To Hull and back – A tough challenge expected against Mike Phelan’s battlers

When the season began, many commentators expected a tough season for the Humberside outfit. Steve Bruce, who had lead them to promotion via the play-offs, reluctantly quit due to lack of signings. This was quickly followed by the sacking of first team coach Keith Bertschin. Confusion at board-room level over a potential foreign take-over was left in limbo over an illness suffered by owner Assem Allam. His unpopular tenure had led to a stand-off between him and supporters’ groups and friction at home games. Injuries suffered to key players, Moses Odubajo and Michael Dawson, and departures of Sone Aluko and Mohamed Diamé, left the squad thread bare. At one point, they were down to thirteen fit professionals.

Not the ideal conditions to be in facing the reigning champions in the first league game then. A caretaker coach with no management experience and a team in disarray. What happened in the season opener confounded all expectations. Written off by all, but a few, lead the players adapting a them against us attitude and stunning Leicester City. The disappointment of conceding a disputed penalty at the start of the second-half could have led to them folding under the face of pressure. Instead, they managed to get themselves ahead yet again through clever and constructive play. The rest of the game was characterised by brave tackling and playing for each other. They have since followed that up by winning away to Swansea and coming from behind to beat Exeter in the EFL Cup.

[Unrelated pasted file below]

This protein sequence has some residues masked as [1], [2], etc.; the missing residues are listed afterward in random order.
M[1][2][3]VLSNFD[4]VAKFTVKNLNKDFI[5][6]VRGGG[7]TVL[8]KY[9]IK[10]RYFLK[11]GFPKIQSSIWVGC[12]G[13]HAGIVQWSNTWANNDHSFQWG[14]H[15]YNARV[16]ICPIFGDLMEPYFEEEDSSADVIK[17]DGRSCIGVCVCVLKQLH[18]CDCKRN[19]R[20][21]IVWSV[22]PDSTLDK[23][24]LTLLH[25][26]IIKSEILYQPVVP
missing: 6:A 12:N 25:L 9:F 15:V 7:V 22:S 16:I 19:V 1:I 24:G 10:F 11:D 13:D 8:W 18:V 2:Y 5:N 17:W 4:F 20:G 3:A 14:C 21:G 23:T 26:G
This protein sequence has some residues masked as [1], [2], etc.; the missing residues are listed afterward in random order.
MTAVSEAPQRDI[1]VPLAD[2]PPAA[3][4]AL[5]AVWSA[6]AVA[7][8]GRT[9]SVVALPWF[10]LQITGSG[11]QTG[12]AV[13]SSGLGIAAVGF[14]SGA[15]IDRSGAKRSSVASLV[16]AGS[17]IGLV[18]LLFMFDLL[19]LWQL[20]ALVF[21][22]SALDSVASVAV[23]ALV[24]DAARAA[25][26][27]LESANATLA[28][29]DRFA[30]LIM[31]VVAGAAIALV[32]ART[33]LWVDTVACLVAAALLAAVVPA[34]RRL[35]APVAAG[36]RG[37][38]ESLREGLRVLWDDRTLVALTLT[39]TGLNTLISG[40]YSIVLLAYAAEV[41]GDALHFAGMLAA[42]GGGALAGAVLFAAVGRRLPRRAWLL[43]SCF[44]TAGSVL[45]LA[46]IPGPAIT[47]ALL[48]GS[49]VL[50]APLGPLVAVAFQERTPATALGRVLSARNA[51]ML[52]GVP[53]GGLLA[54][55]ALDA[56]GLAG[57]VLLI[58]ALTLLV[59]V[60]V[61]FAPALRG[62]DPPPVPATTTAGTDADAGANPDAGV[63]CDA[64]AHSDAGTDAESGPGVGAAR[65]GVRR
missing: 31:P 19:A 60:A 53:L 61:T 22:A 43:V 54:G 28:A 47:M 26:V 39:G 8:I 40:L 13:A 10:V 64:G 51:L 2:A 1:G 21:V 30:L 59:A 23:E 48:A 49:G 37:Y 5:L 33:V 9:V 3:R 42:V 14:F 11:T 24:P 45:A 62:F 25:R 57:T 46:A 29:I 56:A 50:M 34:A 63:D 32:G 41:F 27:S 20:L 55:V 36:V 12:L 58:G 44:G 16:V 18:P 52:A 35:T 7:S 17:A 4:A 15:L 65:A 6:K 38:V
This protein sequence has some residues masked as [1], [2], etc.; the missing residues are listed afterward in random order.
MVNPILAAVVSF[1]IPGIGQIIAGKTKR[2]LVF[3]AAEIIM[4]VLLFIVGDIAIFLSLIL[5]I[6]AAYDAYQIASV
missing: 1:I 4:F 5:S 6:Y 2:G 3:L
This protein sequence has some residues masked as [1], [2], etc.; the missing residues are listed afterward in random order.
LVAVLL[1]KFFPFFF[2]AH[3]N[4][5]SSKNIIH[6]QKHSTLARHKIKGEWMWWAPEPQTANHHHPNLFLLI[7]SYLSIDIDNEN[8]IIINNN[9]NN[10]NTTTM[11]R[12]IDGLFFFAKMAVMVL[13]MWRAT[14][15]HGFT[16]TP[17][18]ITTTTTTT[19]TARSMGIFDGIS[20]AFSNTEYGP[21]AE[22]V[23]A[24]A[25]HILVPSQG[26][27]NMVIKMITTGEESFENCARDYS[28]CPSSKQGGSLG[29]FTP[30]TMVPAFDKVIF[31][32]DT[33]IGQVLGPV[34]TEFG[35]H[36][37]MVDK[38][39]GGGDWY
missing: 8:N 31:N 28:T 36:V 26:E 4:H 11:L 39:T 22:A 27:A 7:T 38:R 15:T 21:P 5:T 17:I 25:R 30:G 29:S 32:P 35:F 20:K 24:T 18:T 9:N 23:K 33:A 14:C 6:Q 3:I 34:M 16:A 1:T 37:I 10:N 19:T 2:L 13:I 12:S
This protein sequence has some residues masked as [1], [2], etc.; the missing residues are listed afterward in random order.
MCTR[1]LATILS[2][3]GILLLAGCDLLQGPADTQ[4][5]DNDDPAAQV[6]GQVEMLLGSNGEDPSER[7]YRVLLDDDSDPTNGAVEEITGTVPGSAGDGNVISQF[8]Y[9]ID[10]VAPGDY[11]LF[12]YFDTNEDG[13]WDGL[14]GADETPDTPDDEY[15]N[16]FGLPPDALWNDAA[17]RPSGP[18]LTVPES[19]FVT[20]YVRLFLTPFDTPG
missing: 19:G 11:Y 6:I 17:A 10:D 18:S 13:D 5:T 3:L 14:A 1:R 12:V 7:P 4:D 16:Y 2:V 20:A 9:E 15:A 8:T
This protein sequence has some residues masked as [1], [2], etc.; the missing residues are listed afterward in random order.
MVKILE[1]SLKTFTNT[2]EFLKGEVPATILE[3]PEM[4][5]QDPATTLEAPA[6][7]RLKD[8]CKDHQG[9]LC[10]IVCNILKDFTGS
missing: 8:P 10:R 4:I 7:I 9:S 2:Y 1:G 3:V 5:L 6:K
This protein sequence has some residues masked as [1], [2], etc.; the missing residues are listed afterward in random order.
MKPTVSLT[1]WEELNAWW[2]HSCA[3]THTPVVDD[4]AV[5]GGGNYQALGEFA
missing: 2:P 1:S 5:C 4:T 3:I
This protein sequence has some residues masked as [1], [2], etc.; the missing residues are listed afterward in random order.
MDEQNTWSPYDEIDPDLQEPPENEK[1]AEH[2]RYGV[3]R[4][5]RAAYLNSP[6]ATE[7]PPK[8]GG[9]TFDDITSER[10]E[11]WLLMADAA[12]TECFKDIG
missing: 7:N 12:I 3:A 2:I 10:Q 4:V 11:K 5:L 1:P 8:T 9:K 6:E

The team that Phelan inherited bears all the resemblance of a side put together by the former United captain. They struggled at times in the championship due to a lack of goals, but their solidity always shone through. Hard working players such as David Meyler, Curtis Davies and Harry Maguire made them tough to beat and when combined with more skilful players like Robert Snodgrass and Abel Hernández, it made them tricky opposition. The former United number two has to be realistic in his targets this season. Work has to be done on getting fresh faces into the club to bolster numbers and games against teams around them are going to be critical to their chances.

Previous trips to the KC Stadium have generally gone the way of the Reds. The home team survived a nervous encounter in 2009 to secure their safety at the expense of Newcastle. The roles were reversed in 2015 when the game finished in a dull scoreless draw which relegated them. That game saw the last appearance of Angel Di Maria in the first team before he left for P.S.G. As befitting most of his time at the club, it was a general disappointment. Mouriniho and his troops know that if they are to compete at the top level, they need to win at grounds like this. If that is at the expense of the aims of the home team, so be it.

Article by Philip Morrissey. Follow @PhilipEMorrisse on Twitter.

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